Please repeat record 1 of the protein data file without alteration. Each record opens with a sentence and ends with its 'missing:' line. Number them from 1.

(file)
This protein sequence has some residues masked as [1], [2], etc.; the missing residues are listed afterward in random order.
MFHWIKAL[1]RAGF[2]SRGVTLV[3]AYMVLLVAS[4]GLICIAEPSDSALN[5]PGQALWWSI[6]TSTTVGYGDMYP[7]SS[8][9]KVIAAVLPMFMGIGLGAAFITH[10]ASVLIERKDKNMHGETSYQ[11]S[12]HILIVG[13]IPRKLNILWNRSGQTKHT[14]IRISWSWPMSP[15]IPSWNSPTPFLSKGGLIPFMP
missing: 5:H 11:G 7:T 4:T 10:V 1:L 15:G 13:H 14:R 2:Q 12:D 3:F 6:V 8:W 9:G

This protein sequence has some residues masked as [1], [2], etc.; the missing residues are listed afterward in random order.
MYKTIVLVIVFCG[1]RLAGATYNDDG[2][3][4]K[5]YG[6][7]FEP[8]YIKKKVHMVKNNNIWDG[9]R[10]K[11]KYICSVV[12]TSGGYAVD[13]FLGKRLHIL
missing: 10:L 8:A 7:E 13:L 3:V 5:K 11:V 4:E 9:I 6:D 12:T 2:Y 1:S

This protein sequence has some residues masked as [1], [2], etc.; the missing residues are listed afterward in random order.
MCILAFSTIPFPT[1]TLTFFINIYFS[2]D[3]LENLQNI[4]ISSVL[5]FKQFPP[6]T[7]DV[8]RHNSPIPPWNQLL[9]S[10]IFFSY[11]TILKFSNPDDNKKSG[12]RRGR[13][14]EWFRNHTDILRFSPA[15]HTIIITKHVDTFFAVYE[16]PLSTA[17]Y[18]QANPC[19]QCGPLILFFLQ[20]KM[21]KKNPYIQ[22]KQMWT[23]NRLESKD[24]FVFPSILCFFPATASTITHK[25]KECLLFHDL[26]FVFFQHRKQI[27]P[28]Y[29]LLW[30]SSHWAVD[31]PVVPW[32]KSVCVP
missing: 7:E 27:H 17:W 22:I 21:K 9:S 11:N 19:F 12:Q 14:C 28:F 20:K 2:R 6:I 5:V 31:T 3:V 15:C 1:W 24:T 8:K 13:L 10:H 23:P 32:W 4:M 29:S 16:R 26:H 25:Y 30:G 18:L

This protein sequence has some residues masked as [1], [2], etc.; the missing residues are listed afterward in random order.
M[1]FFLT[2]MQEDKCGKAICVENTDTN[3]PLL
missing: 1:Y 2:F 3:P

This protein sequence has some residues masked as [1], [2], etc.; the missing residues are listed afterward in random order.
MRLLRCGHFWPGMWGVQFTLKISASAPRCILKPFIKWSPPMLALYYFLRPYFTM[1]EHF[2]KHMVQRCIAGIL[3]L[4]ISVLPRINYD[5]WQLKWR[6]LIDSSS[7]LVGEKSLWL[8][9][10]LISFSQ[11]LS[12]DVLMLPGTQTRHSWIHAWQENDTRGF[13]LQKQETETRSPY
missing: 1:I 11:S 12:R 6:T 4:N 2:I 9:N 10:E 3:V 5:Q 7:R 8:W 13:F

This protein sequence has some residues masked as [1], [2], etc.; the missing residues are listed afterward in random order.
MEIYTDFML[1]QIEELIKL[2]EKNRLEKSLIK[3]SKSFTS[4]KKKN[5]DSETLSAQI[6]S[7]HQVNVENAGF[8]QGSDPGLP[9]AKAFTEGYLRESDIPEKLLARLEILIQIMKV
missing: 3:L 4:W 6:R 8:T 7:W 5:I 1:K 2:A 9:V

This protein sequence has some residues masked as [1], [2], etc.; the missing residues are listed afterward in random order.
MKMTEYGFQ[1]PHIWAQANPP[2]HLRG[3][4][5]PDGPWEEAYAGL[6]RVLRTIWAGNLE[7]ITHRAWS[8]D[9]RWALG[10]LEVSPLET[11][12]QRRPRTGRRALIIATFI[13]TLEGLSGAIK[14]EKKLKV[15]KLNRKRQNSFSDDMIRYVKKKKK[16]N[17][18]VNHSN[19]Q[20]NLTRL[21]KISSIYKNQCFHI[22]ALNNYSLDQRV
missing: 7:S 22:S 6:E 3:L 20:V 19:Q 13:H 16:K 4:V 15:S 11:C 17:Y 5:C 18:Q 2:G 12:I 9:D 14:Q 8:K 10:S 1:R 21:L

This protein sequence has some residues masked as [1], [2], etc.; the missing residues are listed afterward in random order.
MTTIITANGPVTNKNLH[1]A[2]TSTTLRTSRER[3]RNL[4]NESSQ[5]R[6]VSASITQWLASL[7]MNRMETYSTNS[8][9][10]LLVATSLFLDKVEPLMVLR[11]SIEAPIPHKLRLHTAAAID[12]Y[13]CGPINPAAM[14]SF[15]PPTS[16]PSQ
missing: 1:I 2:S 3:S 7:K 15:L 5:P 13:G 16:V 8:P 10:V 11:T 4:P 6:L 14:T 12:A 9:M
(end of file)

This protein sequence has some residues masked as [1], [2], etc.; the missing residues are listed afterward in random order.
MFHWIKAL[1]RAGF[2]SRGVTLV[3]AYMVLLVAS[4]GLICIAEPSDSALN[5]PGQALWWSI[6]TSTTVGYGDMYP[7]SS[8][9]KVIAAVLPMFMGIGLGAAFITH[10]ASVLIERKDKNMHGETSYQ[11]S[12]HILIVG[13]IPRKLNILWNRSGQTKHT[14]IRISWSWPMSP[15]IPSWNSPTPFLSKGGLIPFMP
missing: 5:H 11:G 7:T 4:T 10:V 1:L 15:G 13:H 14:R 2:Q 12:D 3:F 6:V 8:W 9:G